"Your wall is impenetrable, eh? Its so thick it can withstand 100s of direct hits from any siege engine? I have but one word for you: magic."
“What made you think all these naked dummies were zombies?” –Renee, still amazed at Jessy’s lack of control.
“Because normal people don’t stand around naked in the rain?" –Jessy, displaying his “common sense.”
“Do ya think we should offer any of these panties to Heather to replace her missing set?” –Riley, referencing the lingerie covering his windshield.
“And ruin the best form of entertainment around now pay per view is gone?” –Jessy, being a dirty old man like usual.
“Ya know, I never took Riley for the hearts & kisses boxer shorts type of mechanic.” –Heather, commenting on Riley’s choice of undergarments.
“Could be he was inspired by your short skirt and no undergarment approach to every day life?”-Renee, commenting on Heather’s choice of no undergarments.
“Fists of Fury? I wonder if these bandits ever realized their intimidatin’ name sounds more like the title of a gay porno?” –Jessy, pondering how much of a threat the prison gang truly poses..
“I’m going to do you a favor and not ask how you know so much about gay porno titles okay?”-Riley, not missing the opportunity to poke fun at the old man.
“Do yourself a favor and never visit one of those 24 hour video rental stores to make a phone call when your truck breaks down.” –Jessy, remembering the first and last time he frequented an adult video store.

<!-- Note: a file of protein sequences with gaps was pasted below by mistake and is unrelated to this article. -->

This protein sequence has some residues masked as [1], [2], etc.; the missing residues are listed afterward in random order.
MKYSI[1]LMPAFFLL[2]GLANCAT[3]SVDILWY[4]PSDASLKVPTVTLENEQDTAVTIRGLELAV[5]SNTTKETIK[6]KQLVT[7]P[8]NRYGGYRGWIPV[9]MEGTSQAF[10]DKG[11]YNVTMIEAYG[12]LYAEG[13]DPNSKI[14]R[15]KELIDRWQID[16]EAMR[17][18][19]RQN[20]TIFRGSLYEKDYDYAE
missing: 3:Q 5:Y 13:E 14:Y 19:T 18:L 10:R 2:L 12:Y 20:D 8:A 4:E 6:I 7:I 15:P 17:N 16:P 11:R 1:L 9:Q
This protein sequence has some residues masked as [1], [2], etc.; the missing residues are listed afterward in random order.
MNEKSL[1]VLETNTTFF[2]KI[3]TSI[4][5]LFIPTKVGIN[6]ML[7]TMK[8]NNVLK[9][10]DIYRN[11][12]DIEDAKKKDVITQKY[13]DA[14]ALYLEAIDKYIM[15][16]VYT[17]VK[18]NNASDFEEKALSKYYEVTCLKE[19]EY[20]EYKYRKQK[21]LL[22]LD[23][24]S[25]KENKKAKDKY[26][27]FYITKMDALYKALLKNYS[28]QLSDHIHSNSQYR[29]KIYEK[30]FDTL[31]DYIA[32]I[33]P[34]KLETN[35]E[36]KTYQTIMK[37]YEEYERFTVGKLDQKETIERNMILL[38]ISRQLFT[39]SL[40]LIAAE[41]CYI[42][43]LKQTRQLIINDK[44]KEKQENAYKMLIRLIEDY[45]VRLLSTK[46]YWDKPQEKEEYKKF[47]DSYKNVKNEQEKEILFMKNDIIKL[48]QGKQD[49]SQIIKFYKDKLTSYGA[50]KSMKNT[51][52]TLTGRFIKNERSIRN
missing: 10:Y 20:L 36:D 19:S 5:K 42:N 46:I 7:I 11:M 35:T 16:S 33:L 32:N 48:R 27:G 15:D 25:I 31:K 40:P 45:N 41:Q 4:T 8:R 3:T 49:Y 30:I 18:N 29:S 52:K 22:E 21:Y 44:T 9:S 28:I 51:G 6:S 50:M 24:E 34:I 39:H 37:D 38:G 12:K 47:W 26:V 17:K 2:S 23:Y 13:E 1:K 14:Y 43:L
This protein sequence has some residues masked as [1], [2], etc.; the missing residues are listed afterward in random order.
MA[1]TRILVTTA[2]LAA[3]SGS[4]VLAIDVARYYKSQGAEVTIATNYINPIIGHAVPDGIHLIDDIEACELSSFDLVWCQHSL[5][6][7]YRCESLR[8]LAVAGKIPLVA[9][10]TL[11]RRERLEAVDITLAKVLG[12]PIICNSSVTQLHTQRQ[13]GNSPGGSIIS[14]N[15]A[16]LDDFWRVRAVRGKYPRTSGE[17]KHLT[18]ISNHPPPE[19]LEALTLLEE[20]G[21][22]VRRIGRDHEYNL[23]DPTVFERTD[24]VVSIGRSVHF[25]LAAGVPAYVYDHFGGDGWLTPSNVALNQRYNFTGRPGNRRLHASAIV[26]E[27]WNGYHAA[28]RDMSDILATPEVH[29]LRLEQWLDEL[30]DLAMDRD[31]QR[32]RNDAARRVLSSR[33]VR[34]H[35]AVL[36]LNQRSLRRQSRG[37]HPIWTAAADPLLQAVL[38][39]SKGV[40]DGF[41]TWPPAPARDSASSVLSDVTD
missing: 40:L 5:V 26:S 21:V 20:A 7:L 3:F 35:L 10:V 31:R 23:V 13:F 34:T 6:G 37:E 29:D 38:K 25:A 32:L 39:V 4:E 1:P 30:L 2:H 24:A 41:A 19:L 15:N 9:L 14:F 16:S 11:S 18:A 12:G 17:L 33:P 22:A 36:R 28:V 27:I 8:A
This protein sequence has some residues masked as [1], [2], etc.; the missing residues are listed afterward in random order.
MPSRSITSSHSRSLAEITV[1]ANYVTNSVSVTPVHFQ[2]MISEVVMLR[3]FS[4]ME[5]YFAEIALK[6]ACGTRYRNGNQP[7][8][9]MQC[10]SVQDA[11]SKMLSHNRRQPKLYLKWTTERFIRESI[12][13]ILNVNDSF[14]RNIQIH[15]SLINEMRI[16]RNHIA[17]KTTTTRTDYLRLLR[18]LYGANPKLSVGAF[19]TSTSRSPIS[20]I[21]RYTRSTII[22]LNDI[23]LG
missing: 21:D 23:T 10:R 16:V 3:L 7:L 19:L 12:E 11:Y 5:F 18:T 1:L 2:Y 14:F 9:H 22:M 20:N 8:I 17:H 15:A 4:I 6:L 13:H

A re-evaluation of the basic concept of Man vs. Nature
“Man I could really go for a burrito; do ya think Taco Bell still has anything edible in their freezers?” –Tommy, longing for fast food.
“I doubt it, the powers out across most of the country, and after a few months without juice their freezers are prolly pretty nasty.”-Renee, reminding him of the unpleasantness of reality.
“It’s Taco Bell, I doubt you’d notice any difference.” –Heather, remembering her last unpleasant visit to the food chain.
“At least with most of the industrial plants off line the air pollution level of the world will go down. Soon you’ll be able to smell a rose bush a few hundred yards away.”–Renee, noting one of the few bright points to the collapse of civilization.
“Yep, before long everyone will be able to enjoy the scent of rotten cadavers on the evening breeze for miles.”-Jessy, pointing out the unpleasantly obvious.
“Given their stench hides the reek of your cigars I can’t rightly complain.” –Heather, wishing Jessy would give up his nasty habit.
“I’d Kiss you Jessy, but after everything that’s wound up in your beard of the past few weeks I’d probably catch the plague and become a zombie.” -Heather Wilks, grateful for Jessy’s brilliant landing location.
“That might jus be an improvement to both yer looks and yer attitude.”-Jessy Hannaford, being his sarcastic self.
Nuclear war, zombie outbreaks, meteor strikes, economic collapse, alien invasion, no matter how it happens an apocalypse makes for a unique and engaging setting to run a campaign in, even for a jaded GM.
Here’s a few quick tips that can make a good zombie or other post apocalypse game a great one, and keep the group coming back (from the dead?) for more.
“Hey uncle you know why the zombies were all over the airport? Because they wanted plaaaanes!” –Tommy Booths, making yet another zombie joke.